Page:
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Researchers hunt monkeypox in mummified Egyptian animals

A group of researchers have called for tracking the history of the monkeypox virus in the mummies of animals, as more studies are revealing the importance of the relationship between humans and animals in ancient Egypt.
The mummies of cats and other felines are displayed after the announcement of a new discovery carried out by an Egyptian archaeological team in Giza's Saqqara necropolis, south of the capital Cairo, Egypt, Nov. 23, 2019.

CAIRO — In correspondence published Oct. 25 by The Lancet Microbe, a journal that publishes research on clinically relevant microbes at all scales, researchers from Upstate Medical University of New York and Aswan University in Egypt called for tracking the history of the monkeypox virus in ancient Egyptian animal mummies.

In their correspondence, the researchers said, “Although the world has long been fascinated by human mummies, interest in animal mummies has only recently increased. Ancient Egyptian animal mummies are less well researched than human mummies, but once well studied, could open the door to understanding epidemic dynamics at the human-animal interface in ancient times and the subsequent impact on modern diseases.”

The researchers’ correspondence came in response to a study published in The Lancet Microbe in late August, which postulates the possible existence of monkeypox in ancient Egypt. They said, however, that some points mentioned in the study might be confusing.

Hani Aiash, assistant dean of Upstate Medical University of New York, professor of medicine and surgery and co-writer of the recent correspondence, told Al-Monitor, “Egyptian mummies — human or animal — constitute a very large world full of secrets, and researchers are working to unveil such secrets. However, focus in the past decades has been on studying human, not animal mummies. This is why scientific studies must be conducted on the mummified animals that Egypt has discovered over the past years.”

He stressed, “The human-animal relationship [in ancient Egypt] is yet to be examined, and if we are to intensify scientific studies on this relationship, we would be able to avoid many epidemics. Also, the secrets of animal mummies would, in turn, reveal secrets about the median host that transmits disease from animals to humans.”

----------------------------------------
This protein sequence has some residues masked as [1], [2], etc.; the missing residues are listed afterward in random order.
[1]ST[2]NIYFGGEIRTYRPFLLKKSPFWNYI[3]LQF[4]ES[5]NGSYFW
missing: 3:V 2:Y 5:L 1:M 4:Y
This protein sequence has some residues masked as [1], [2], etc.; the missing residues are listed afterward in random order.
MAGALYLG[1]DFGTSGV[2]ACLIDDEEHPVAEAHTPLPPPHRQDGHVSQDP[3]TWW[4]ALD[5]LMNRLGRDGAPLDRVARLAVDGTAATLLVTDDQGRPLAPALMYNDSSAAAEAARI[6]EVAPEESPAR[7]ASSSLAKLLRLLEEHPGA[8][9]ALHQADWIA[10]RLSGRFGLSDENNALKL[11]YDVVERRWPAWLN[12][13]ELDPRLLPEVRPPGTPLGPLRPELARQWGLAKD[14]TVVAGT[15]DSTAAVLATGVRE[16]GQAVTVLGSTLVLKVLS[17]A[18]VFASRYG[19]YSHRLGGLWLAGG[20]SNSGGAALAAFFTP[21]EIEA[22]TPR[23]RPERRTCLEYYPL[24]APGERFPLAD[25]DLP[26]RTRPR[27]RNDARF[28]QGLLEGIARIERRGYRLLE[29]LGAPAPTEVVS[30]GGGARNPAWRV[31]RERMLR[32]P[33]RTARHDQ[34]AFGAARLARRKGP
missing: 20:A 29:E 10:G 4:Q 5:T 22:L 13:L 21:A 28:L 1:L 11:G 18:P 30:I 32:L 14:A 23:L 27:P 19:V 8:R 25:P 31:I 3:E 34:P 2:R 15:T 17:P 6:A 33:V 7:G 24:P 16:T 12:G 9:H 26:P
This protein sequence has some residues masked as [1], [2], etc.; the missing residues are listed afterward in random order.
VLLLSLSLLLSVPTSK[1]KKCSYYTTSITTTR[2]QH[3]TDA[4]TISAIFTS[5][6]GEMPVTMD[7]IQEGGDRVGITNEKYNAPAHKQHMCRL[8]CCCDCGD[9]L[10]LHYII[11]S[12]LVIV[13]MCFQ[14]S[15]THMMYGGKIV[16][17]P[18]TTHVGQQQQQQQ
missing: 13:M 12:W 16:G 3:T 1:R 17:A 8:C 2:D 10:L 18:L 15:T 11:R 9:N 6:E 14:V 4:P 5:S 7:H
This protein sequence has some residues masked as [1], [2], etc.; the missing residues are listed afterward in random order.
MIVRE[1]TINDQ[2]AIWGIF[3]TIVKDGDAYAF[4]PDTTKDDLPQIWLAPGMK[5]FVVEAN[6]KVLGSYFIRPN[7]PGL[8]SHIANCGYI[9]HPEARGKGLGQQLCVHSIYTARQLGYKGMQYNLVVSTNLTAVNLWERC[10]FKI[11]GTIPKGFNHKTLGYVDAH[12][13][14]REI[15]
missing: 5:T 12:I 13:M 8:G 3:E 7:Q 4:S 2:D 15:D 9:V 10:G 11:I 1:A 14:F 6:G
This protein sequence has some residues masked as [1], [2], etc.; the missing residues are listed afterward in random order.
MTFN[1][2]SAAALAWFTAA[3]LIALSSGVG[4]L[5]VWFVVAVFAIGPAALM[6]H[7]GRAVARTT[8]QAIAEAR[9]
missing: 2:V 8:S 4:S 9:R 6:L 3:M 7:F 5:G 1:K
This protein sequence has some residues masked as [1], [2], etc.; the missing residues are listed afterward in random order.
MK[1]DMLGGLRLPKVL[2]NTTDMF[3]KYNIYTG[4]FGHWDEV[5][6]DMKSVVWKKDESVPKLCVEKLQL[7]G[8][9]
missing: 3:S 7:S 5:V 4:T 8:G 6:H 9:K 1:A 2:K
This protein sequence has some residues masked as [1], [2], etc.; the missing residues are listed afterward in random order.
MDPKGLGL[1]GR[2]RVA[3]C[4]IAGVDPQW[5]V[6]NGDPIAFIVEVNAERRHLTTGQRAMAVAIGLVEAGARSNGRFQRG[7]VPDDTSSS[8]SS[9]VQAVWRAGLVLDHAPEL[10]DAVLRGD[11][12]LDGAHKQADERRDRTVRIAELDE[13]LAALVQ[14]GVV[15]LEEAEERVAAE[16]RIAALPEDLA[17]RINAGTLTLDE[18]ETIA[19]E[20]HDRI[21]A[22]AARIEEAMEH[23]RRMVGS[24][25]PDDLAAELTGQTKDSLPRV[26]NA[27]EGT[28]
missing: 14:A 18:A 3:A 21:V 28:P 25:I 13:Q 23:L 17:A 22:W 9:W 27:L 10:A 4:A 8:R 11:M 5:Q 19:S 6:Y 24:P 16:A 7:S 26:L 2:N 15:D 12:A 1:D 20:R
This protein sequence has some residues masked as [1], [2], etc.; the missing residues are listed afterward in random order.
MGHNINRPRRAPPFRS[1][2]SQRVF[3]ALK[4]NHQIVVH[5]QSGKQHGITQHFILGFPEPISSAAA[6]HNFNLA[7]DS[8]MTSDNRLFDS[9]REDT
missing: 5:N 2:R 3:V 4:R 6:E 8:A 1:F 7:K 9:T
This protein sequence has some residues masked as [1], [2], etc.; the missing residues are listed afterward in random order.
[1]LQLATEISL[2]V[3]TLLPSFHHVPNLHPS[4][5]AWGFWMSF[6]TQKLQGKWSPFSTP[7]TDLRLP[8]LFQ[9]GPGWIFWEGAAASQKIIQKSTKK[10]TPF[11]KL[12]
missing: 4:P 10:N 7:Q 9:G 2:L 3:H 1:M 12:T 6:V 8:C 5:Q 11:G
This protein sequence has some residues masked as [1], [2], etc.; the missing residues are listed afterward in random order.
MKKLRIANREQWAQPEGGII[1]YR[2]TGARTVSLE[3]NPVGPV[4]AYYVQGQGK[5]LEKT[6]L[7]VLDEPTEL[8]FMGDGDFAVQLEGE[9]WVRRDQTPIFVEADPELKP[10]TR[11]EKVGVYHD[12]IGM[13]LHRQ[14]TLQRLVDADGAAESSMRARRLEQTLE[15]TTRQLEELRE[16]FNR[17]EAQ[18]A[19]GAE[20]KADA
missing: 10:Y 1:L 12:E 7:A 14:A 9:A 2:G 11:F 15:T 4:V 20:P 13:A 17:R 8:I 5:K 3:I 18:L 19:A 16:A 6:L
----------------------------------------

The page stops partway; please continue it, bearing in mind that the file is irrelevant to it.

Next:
AbdulRahman Ahmed Saeed, a veterinarian at the Egyptian Ministry of Tourism and Antiquities and another co-writer of the correspondence, told Al-Monitor, “After discovering smallpox-like signs in the mummy of Ramses V, scientists assumed that [Ramses V possibly died] from the smallpox virus, although they were unable to get the DNA of the [smallpox] virus from the mummy.”

He said, “The study of ancient Egyptian mummified animals with the aim of tracking viruses in ancient times draws attention to a broader dimension of the history of common diseases like monkeypox with the help of modern techniques, such as the molecular clock or ancient DNA extraction.”

Saeed noted, “The most important thing that distinguishes the monkeypox virus from the smallpox virus is that animals are not infected with the smallpox virus.”

He added, “Pet animals in the Pharaonic era, such as gazelles, monkeys and dogs, were elaborately mummified.”

Hussein Abdel Basir, director of the Antiquities Museum of Bibliotheca Alexandrina, told Al-Monitor, “Animals in ancient Egypt were of great importance, and ancient Egyptians chose certain animals to symbolize holiness and honor. An example of this is that the ancient Egyptians saw tenderness and mercy in cows, so they considered cows, which they called Hathor, as a god of happiness and fertility. The same goes for falcons, which Egyptians deemed as the lord of the sky, so they named them Horus.”

He added, “Several discoveries of ancient animals were made. Cemeteries that included a large number of mummified animals were found in the past, such as in Saqqara [in late 2018], which indicate that ancient Egyptians mummified and took great care of animals.”

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